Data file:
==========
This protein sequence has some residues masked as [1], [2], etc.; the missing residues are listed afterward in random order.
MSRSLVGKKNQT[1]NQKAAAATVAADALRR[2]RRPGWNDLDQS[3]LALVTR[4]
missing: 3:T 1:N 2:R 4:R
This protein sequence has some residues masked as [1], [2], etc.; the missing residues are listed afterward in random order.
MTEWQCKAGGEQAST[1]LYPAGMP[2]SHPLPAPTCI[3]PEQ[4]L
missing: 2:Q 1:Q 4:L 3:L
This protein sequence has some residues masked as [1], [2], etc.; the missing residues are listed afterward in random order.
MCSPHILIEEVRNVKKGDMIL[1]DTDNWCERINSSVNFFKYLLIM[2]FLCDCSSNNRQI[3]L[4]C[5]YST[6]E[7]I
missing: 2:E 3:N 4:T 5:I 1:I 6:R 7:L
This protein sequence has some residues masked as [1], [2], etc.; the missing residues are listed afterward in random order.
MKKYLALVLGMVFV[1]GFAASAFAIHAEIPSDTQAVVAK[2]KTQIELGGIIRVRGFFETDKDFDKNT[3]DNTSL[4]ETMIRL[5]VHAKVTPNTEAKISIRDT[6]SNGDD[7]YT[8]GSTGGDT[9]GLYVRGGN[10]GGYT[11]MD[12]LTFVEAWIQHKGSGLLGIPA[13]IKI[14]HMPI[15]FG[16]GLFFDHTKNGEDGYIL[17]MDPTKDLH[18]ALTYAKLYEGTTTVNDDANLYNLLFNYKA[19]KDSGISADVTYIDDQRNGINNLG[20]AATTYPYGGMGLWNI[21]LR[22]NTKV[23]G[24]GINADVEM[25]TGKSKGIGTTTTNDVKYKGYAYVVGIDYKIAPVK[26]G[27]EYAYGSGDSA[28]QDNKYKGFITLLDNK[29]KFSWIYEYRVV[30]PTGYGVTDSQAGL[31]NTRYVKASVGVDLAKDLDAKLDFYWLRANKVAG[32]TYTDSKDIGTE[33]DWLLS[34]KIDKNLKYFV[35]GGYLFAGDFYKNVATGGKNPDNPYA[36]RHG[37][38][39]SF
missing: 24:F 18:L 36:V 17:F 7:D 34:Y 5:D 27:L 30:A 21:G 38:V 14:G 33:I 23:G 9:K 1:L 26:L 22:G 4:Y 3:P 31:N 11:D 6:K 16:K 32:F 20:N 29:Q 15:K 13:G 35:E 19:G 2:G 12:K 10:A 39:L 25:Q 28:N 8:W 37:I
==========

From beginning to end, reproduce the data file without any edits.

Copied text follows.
This protein sequence has some residues masked as [1], [2], etc.; the missing residues are listed afterward in random order.
MSRSLVGKKNQT[1]NQKAAAATVAADALRR[2]RRPGWNDLDQS[3]LALVTR[4]
missing: 3:T 1:N 2:R 4:R
This protein sequence has some residues masked as [1], [2], etc.; the missing residues are listed afterward in random order.
MTEWQCKAGGEQAST[1]LYPAGMP[2]SHPLPAPTCI[3]PEQ[4]L
missing: 2:Q 1:Q 4:L 3:L
This protein sequence has some residues masked as [1], [2], etc.; the missing residues are listed afterward in random order.
MCSPHILIEEVRNVKKGDMIL[1]DTDNWCERINSSVNFFKYLLIM[2]FLCDCSSNNRQI[3]L[4]C[5]YST[6]E[7]I
missing: 2:E 3:N 4:T 5:I 1:I 6:R 7:L
This protein sequence has some residues masked as [1], [2], etc.; the missing residues are listed afterward in random order.
MKKYLALVLGMVFV[1]GFAASAFAIHAEIPSDTQAVVAK[2]KTQIELGGIIRVRGFFETDKDFDKNT[3]DNTSL[4]ETMIRL[5]VHAKVTPNTEAKISIRDT[6]SNGDD[7]YT[8]GSTGGDT[9]GLYVRGGN[10]GGYT[11]MD[12]LTFVEAWIQHKGSGLLGIPA[13]IKI[14]HMPI[15]FG[16]GLFFDHTKNGEDGYIL[17]MDPTKDLH[18]ALTYAKLYEGTTTVNDDANLYNLLFNYKA[19]KDSGISADVTYIDDQRNGINNLG[20]AATTYPYGGMGLWNI[21]LR[22]NTKV[23]G[24]GINADVEM[25]TGKSKGIGTTTTNDVKYKGYAYVVGIDYKIAPVK[26]G[27]EYAYGSGDSA[28]QDNKYKGFITLLDNK[29]KFSWIYEYRVV[30]PTGYGVTDSQAGL[31]NTRYVKASVGVDLAKDLDAKLDFYWLRANKVAG[32]TYTDSKDIGTE[33]DWLLS[34]KIDKNLKYFV[35]GGYLFAGDFYKNVATGGKNPDNPYA[36]RHG[37][38][39]SF
missing: 24:F 18:L 36:V 17:F 7:D 34:Y 5:D 27:L 30:A 21:G 38:V 14:G 33:I 23:G 9:K 1:L 26:L 22:G 4:Y 3:P 31:N 11:D 6:K 16:K 32:F 20:N 29:Q 15:K 13:G 35:E 19:G 2:G 12:K 10:A 39:L 25:Q 28:N 8:W 37:I